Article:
Due to management problems, Springsteen did not release another album for three years. When he released his next album in 1978. He was older and wiser. He had come to realize that a person could not simply run away to achieve his dreams and, as he later put it “I realized that home wasn‘t out there, it was someplace inside of me“.
Darkness on the Edge of Town was Bruce’s fourth album and, in my opinion his masterpiece. The production on this album is much more raw and leaner than that of Born to Run. It is, as Bruce himself claimed, his first “adult” album. The “characters” on this album are, as Springsteen put it “weathered, older but not beaten“.
“Badlands”, a vicous rocker kicks off the album. In many ways it represents the tone, feel and meaning of all of Bruce’s music. A concert mainstay, this anthemic, fist pumping tune has been played at nearly every E Street Band show since it was released in 1978.
Badlands, you gotta live em everyday
Let the broken heart stand as the price you gotta pay
We’ll keep pushin’ til it’s understood
And these Badlands start treating us good
“Racing in the Street” is a ballad that tells the story of a street racer and the cost of your dreams to you and to other people. It is chock full of American icons, Muscle cars, girls, highways (“I got a ‘69 Chevy with a 396“).His girl does not share his dreams and is miserable. He promises to “ride to the sea and wash these sins off our hand” It ends with a mesmerizing instrumental coda led by Roy Bittan’s piano. The coda fades out on the record, but performed live it increases to a series of climaxes. It is the E Street Band at it’s best.
In his book Songs, Bruce spoke of the characters on Darkness…as being “unsure of their fate, but dug in and committed”. Songs like “Prove it All Night”, “Something in the Night” and the title song contribute to the feel of the album. But nothing exemplifys the album’s tone more than “The Promised Land”
“The Promised Land” is a spare, anthemic rocker and like “Badlands” which opens the album, it is a concert favorite. It opens with a harmonica intro which gives way to ringing guitars and crashing drums. Bruce sings it like a man possessed and determined to make it despite the roadblocks that are in his way. He declares “Mister, I ain’t a boy no I’m a man and I believe in the promised land” with a religious fervor. But it is the last verse that exemplifies guts, perseverance and determination:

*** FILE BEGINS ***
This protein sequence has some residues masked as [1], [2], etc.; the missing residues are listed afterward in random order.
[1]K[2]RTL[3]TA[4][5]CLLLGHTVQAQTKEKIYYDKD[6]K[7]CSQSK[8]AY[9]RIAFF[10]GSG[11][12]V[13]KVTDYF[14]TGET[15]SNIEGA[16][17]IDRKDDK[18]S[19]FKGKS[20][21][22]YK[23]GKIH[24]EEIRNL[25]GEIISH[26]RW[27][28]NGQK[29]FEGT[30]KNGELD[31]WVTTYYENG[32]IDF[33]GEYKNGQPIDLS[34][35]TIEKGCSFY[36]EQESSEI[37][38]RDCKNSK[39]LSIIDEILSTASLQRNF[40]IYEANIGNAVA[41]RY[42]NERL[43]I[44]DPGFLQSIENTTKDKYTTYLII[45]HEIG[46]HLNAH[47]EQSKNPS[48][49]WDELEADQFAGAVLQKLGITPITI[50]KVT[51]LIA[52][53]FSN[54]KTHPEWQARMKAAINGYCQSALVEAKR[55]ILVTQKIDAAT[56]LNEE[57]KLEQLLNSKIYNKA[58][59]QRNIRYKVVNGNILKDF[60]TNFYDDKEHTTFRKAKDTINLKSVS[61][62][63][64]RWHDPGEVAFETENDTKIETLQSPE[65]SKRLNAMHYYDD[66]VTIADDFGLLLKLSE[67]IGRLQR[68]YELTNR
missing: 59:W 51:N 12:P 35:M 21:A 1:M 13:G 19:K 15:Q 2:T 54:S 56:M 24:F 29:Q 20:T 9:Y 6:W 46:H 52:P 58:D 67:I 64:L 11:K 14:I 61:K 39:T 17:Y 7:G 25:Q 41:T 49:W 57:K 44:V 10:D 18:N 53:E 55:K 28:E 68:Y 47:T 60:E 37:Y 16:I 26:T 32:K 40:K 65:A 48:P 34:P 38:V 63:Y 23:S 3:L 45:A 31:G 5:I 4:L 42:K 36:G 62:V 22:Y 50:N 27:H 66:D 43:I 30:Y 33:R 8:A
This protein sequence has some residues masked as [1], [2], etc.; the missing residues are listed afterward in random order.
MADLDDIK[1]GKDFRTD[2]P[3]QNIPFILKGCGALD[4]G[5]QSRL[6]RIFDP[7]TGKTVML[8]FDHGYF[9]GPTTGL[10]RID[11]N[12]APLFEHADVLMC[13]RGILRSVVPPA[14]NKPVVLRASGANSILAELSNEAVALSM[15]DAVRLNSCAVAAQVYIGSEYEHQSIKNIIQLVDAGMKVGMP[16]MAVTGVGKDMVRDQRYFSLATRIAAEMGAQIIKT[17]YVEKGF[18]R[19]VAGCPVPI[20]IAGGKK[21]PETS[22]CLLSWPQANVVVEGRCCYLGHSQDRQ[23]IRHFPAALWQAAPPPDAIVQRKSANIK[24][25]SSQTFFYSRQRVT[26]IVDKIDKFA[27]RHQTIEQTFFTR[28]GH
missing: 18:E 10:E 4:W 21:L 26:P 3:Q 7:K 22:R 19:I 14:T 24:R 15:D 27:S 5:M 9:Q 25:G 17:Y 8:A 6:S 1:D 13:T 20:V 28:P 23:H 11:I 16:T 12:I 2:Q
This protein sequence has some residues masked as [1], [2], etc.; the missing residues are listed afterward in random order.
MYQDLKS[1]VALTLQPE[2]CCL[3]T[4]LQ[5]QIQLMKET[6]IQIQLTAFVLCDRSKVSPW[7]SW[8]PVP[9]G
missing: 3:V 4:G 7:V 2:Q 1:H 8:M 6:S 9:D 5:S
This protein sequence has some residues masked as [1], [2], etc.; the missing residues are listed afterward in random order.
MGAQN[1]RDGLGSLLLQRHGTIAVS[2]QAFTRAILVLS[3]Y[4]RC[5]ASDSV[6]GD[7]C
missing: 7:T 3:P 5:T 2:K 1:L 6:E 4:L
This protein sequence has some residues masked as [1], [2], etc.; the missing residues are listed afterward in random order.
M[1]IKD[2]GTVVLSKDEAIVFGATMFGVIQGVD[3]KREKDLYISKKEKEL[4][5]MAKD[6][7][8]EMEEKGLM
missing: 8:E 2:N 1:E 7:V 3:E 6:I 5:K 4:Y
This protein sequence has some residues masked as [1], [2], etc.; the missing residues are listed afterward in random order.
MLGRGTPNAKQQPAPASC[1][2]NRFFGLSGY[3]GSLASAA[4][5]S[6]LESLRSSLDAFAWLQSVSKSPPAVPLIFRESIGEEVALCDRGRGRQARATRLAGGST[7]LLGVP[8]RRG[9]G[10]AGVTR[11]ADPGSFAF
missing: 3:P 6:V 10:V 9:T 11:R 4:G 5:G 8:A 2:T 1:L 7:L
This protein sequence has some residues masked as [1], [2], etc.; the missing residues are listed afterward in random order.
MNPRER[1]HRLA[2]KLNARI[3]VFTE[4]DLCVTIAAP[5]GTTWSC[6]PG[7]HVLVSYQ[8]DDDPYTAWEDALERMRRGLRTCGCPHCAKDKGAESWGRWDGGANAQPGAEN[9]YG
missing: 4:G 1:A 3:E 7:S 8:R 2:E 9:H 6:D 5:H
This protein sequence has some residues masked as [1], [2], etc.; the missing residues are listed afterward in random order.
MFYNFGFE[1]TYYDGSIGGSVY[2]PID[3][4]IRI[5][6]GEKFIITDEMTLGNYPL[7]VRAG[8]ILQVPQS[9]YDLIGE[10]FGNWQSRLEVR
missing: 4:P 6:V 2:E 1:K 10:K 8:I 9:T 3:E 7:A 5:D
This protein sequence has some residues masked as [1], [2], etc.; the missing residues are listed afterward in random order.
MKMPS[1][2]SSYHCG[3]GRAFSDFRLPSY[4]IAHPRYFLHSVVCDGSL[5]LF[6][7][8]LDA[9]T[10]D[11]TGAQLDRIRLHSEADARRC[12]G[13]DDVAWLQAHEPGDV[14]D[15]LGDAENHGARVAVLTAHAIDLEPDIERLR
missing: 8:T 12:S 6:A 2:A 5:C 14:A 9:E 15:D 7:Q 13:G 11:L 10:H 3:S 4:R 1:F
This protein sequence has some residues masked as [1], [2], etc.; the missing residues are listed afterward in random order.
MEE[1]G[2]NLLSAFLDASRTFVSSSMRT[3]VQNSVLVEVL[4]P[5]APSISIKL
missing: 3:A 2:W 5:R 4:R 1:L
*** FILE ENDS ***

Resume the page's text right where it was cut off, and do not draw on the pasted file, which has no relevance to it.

There’s a dark cloud rising from the desert floor
I got my bags packed and I’m heading straight into the storm
Gonna be a twister to blow everything down
That ain’t got the faith to stand it’s ground
Blow away the dreams that tear you apart
Blow away the dreams that break your heart
Blow away the lies that leave you nothin’ but lost and broken hearted
When rock great Pete Townshend heard Darkness… he said the album wasn’t about fun, it was about “fucking triumph”. That’s a fact that can’t be debated!
TO BE CONTINUED
The second part is available here
- Bruce Springsteen America and the Dream (Part Two)
Part two of an essay about Bruce Springsteen's music and America
The photo on the cover of The Promise was taken by Eric Meola, not Frank Stefanko as previously credited. The name of the photo is "Rattlesnake Speedway". Stefanko took the photo on the cover of the Darkness on the Edge of Town album. Meola also took the photo on the cover of Born to Run.
This mistake was totally the author's fault and I apologize for any incovenience or distress this may have caused. 7/10/2012
- Frank Stefanko | Bruce Springsteen, "Darkness, Front Cover, Album Square", Haddonfield, NJ, 1978
- Eric Meola photos from Snap Galleries
Eric Meola made one of the most iconic photographs in the history of rock 'n' roll: the cover photograph on Bruce Springsteen's landmark 1975 album Born to Run.
Check out this Hub, My Visit to Asbury Park
- My Visit to Asbury Park, NJ
In April 2011. I visited Asbury Park, NJ, the home of Bruce Springsteen, my favorite artist. This essay addresses my thoughts and impression about the city and passing time.